Over the last several weeks, Lakers fans have been consumed by debates over the relative merits of Marc Gasol and Andre Drummond. But it’s not just an argument taking place outside of the team. In case it wasn’t clear to everyone that the Lakers are very much deliberating the same question themselves, Kyle Kuzma left no doubt after the team’s Sunday night loss to the Toronto Raptors.
While he didn’t mention Drummond, Kuzma, like many Lakers fans and people who watch the team, believes Gasol should be playing more than he currently is, and it’s hard not to put two and two together given who Gasol was benched to make room for.
“I don’t know, man. It’s just very tough. It’s an unfortunate situation. Obvious we’ve got guys that are unhealthy. It’s tough, man; it’s just tough. I’m not sure what to do,” Kuzma said. “I wish we could get a little more time out there with Marc. That would be something that would be good for us, for sure, but it’s tough because we’ve got a lot of different situations and a lot of things going on around us.”
There is certainly a case to be made that Kuzma is right. For one thing, the Lakers’ original starting unit featuring Gasol, Anthony Davis, LeBron James, Kentavious Caldwell-Pope and Dennis Schröder is outscoring opponents by 13.2 points per 100 possessions on the season. If it wasn’t broken, why fix it? They were blowing away the league with that group until injuries hit, and were doing so over a pretty decent sample size of 281 minutes. For context, no other five-man unit has played more than 80 minutes for the Lakers, according to NBA.com.
The problem? Since Drummond was signed, Gasol has only played 152 minutes, less than half of the 327 minutes Drummond has gotten. Gasol didn’t even play in their most recent loss to the Raptors that prompted Kuzma’s comments.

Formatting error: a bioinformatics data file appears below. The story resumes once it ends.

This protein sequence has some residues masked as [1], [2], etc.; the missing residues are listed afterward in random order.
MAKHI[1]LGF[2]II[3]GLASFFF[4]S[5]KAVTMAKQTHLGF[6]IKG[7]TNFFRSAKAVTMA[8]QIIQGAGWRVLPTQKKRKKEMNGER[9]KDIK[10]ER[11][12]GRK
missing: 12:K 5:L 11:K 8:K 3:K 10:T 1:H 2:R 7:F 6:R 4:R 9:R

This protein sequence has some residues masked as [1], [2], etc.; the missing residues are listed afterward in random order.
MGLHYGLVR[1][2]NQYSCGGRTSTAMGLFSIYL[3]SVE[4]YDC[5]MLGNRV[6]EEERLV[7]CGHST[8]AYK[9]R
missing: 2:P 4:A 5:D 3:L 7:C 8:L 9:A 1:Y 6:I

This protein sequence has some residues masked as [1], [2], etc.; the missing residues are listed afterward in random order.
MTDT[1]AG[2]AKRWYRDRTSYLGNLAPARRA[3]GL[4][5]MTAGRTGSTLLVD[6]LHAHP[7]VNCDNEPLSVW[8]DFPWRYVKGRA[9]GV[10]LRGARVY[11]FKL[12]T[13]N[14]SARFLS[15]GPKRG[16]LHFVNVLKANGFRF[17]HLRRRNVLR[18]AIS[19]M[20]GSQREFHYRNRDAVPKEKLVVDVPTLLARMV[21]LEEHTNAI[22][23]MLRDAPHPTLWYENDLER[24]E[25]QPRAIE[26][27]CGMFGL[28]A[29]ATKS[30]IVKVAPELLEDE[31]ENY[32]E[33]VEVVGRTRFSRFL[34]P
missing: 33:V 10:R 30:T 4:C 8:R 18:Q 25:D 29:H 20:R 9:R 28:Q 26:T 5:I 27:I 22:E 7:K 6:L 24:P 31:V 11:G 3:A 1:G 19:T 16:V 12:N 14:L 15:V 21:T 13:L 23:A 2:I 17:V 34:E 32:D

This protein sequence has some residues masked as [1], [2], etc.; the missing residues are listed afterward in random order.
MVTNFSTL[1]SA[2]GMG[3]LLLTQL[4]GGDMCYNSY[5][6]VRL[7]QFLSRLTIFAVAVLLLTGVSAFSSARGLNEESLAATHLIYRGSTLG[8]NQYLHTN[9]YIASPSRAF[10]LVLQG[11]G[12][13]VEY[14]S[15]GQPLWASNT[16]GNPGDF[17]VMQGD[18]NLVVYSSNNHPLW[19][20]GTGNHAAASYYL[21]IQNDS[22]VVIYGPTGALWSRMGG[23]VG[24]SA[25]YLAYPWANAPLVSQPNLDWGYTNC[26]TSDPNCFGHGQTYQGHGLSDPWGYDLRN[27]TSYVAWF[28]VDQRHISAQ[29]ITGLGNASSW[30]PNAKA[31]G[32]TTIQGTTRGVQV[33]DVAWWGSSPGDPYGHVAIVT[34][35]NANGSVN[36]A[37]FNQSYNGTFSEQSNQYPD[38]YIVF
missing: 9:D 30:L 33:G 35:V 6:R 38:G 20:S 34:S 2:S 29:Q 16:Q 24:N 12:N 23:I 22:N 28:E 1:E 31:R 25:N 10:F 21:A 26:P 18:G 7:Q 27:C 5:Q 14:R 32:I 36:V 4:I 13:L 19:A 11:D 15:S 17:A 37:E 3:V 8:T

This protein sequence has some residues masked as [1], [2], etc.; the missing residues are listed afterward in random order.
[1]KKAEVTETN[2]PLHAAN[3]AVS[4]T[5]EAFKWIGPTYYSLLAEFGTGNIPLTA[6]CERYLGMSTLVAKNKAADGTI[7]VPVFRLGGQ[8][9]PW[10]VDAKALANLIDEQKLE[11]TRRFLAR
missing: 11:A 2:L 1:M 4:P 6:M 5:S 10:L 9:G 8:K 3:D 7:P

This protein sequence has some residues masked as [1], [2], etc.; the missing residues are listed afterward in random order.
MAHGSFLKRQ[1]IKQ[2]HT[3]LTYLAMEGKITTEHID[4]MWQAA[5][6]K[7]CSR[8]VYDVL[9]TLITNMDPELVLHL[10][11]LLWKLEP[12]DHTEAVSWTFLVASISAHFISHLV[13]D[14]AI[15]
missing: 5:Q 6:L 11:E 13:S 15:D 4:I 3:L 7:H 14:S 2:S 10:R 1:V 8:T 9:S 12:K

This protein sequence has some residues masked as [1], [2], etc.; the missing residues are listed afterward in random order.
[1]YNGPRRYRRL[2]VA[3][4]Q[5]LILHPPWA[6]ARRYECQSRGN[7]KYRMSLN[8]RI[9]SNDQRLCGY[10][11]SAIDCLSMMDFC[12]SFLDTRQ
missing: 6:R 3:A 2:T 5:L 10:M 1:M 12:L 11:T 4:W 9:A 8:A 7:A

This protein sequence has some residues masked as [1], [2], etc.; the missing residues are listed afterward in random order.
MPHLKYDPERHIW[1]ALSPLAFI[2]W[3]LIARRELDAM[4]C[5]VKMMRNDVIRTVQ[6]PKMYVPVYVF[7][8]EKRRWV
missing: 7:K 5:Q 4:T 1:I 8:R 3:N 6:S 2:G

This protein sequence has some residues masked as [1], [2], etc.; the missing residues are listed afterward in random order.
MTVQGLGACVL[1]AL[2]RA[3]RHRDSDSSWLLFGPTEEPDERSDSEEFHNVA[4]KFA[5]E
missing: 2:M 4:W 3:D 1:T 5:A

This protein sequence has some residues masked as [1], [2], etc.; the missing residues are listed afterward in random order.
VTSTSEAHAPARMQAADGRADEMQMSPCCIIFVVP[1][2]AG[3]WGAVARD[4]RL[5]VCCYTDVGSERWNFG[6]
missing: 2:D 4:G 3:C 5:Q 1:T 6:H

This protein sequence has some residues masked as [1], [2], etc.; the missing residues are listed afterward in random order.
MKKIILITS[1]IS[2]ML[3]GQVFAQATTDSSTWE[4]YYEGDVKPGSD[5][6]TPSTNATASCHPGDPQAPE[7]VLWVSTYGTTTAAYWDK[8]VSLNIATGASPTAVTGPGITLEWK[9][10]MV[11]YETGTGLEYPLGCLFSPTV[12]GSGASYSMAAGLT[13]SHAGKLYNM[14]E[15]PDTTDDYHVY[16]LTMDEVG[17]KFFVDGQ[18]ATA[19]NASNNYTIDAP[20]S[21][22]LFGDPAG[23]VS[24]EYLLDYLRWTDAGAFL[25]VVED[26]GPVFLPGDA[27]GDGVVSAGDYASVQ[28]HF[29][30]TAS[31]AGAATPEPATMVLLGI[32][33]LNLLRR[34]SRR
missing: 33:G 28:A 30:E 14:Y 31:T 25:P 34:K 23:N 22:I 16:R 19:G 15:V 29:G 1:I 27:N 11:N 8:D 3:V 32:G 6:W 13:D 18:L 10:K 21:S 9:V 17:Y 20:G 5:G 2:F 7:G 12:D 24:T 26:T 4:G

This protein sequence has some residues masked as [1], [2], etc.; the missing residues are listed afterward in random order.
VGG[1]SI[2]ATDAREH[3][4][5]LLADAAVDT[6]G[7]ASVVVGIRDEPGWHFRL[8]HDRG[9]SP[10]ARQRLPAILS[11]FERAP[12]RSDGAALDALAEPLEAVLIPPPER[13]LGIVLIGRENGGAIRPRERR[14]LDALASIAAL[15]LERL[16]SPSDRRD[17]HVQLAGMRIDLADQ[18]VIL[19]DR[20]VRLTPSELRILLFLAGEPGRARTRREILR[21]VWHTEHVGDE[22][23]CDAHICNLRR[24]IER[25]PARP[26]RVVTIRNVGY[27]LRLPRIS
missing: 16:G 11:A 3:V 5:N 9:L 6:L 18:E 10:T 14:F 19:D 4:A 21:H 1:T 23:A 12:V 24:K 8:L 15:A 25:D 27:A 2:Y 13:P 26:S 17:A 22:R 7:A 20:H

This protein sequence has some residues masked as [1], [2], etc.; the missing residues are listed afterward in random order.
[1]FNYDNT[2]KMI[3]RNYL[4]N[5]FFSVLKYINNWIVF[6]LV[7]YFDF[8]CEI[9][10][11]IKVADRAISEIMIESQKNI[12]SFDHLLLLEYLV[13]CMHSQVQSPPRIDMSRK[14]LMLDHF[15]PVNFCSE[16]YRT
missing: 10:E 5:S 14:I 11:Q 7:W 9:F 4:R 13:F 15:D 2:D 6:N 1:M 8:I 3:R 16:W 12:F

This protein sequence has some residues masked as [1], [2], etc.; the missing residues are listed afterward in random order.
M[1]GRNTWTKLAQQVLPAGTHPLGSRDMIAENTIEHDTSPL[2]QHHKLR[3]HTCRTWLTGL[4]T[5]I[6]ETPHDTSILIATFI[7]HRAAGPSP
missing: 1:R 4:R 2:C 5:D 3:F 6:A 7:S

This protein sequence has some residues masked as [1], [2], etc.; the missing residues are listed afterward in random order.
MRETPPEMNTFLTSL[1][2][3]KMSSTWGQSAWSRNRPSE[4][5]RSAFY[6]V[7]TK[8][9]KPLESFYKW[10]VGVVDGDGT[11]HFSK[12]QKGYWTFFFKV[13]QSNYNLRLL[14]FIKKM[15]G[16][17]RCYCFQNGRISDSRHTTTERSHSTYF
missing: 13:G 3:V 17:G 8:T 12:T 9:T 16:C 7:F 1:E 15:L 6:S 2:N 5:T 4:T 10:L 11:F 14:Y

Still, for all the online flame wars the decision to prioritize Drummond over Gasol has inspired — and now, disgruntled comments from an actual Laker coming down as part of #TeamMarc — the team has been 2.7 points per 100 possessions better with Drummond on the floor than they are when he sits, according to NBA.com, compared to 2 points per 100 possessions for Marc. We can argue about these matchups theoretically, but at least with the groupings the Lakers have had, Drummond has not necessarily been the problem.
In fact, so much as the Lakers have had a big man problem, it hasn’t been Drummond or Gasol lately. It’s been Anthony Davis, who over the six games since he returned from injury has led the Lakers to a 1-5 record while shooting 39.4% from the field. During the time since Davis returned, the Lakers have been a whopping 26.8 points per 100 possessions better when Davis sits than they are when he plays. Davis is a star, and he’ll likely be better as he gets his legs back under him — and if he isn’t, the Lakers are done anyway — but for now, it’s been rough.
And despite playing 133 of his 156 minutes with Davis, Drummond has been good enough during his non-Davis minutes that the Lakers are only getting outscored by 0.1 points per 100 possessions when he plays (compared to Davis’ -14.9), vs. 8.9 when he sits, nearly the same as the -8.3 off-court net rating the Lakers have posted when Gasol sits over that time. By contrast, Gasol has played just four minutes with Davis during this recent slump, and as a result has an on-court net rating of 34.7. The Lakers have been good when he plays for sure, but part of the larger context of that stat is that he is not playing with a star who is massively struggling in a high-usage role.
So should Gasol be playing more in the postseason? Probably, depending on matchups. But it’s also not entirely clear yet that the Drummond/Davis pairing can’t work if Davis just starts playing better. But at least if he doesn’t, and the Lakers decide that part of his struggles are due to the presence of Drummond, they have a dominant starting lineup with Gasol in their back pocket, ready to unleash if they decide that Drummond is better served in a bench role. Frank Vogel has repeatedly said that he wants to use all three of his centers in the postseason. Soon we’ll get to see how serious he was.